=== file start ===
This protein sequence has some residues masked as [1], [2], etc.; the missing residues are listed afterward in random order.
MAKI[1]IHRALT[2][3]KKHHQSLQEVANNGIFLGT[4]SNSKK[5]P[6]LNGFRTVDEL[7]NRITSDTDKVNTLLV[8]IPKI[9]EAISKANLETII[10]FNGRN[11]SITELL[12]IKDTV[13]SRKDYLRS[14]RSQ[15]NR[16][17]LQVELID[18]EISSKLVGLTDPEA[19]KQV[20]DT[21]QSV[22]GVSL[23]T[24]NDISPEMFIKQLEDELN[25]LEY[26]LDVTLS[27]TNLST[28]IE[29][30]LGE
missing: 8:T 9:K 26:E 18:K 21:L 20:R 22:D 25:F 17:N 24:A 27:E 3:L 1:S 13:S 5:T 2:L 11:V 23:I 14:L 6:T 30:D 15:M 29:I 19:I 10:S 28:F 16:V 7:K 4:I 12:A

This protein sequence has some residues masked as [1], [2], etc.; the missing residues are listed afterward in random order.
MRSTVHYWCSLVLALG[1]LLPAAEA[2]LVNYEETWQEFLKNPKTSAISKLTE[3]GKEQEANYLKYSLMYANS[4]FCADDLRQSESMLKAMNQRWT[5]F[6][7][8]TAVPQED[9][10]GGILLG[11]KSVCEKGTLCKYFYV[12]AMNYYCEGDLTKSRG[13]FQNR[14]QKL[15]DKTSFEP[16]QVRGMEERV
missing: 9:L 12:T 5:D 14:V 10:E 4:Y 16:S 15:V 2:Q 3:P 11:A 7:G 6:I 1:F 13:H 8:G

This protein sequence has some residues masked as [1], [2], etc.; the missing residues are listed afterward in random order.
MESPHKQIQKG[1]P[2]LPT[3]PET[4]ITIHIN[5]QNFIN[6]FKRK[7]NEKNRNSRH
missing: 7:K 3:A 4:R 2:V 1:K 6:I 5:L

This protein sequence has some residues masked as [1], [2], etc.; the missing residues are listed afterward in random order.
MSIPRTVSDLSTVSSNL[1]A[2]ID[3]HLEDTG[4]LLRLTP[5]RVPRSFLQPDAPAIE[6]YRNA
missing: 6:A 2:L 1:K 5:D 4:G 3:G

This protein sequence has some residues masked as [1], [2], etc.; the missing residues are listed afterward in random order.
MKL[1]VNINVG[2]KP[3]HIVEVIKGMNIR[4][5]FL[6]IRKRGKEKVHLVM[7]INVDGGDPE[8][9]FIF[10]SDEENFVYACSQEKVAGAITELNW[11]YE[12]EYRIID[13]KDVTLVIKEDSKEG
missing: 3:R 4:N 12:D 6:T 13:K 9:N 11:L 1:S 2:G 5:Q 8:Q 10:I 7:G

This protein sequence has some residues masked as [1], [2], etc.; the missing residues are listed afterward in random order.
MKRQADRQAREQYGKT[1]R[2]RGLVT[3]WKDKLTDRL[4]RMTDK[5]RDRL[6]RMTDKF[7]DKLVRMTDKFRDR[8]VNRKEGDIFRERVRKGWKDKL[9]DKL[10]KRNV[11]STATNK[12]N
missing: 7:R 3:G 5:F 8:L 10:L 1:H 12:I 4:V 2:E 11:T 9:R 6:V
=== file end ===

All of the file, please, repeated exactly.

This protein sequence has some residues masked as [1], [2], etc.; the missing residues are listed afterward in random order.
MAKI[1]IHRALT[2][3]KKHHQSLQEVANNGIFLGT[4]SNSKK[5]P[6]LNGFRTVDEL[7]NRITSDTDKVNTLLV[8]IPKI[9]EAISKANLETII[10]FNGRN[11]SITELL[12]IKDTV[13]SRKDYLRS[14]RSQ[15]NR[16][17]LQVELID[18]EISSKLVGLTDPEA[19]KQV[20]DT[21]QSV[22]GVSL[23]T[24]NDISPEMFIKQLEDELN[25]LEY[26]LDVTLS[27]TNLST[28]IE[29][30]LGE
missing: 8:T 9:K 26:E 18:K 21:L 20:R 22:D 25:F 17:N 24:A 27:E 3:L 1:S 13:S 5:T 2:L 11:V 23:I 14:L 6:T 30:D 15:M 29:I 19:I 10:S 28:F 16:V 7:K 4:I 12:A

This protein sequence has some residues masked as [1], [2], etc.; the missing residues are listed afterward in random order.
MRSTVHYWCSLVLALG[1]LLPAAEA[2]LVNYEETWQEFLKNPKTSAISKLTE[3]GKEQEANYLKYSLMYANS[4]FCADDLRQSESMLKAMNQRWT[5]F[6][7][8]TAVPQED[9][10]GGILLG[11]KSVCEKGTLCKYFYV[12]AMNYYCEGDLTKSRG[13]FQNR[14]QKL[15]DKTSFEP[16]QVRGMEERV
missing: 9:L 12:T 5:D 14:V 10:E 4:Y 16:S 15:V 2:Q 3:P 11:A 7:G 6:I 1:F 13:H 8:G

This protein sequence has some residues masked as [1], [2], etc.; the missing residues are listed afterward in random order.
MESPHKQIQKG[1]P[2]LPT[3]PET[4]ITIHIN[5]QNFIN[6]FKRK[7]NEKNRNSRH
missing: 7:K 3:A 4:R 2:V 1:K 6:I 5:L

This protein sequence has some residues masked as [1], [2], etc.; the missing residues are listed afterward in random order.
MSIPRTVSDLSTVSSNL[1]A[2]ID[3]HLEDTG[4]LLRLTP[5]RVPRSFLQPDAPAIE[6]YRNA
missing: 6:A 2:L 1:K 5:D 4:G 3:G

This protein sequence has some residues masked as [1], [2], etc.; the missing residues are listed afterward in random order.
MKL[1]VNINVG[2]KP[3]HIVEVIKGMNIR[4][5]FL[6]IRKRGKEKVHLVM[7]INVDGGDPE[8][9]FIF[10]SDEENFVYACSQEKVAGAITELNW[11]YE[12]EYRIID[13]KDVTLVIKEDSKEG
missing: 3:R 4:N 12:D 6:T 13:K 9:N 11:L 1:S 2:G 5:Q 8:Q 10:I 7:G

This protein sequence has some residues masked as [1], [2], etc.; the missing residues are listed afterward in random order.
MKRQADRQAREQYGKT[1]R[2]RGLVT[3]WKDKLTDRL[4]RMTDK[5]RDRL[6]RMTDKF[7]DKLVRMTDKFRDR[8]VNRKEGDIFRERVRKGWKDKL[9]DKL[10]KRNV[11]STATNK[12]N
missing: 7:R 3:G 5:F 8:L 10:L 1:H 12:I 4:V 2:E 11:T 9:R 6:V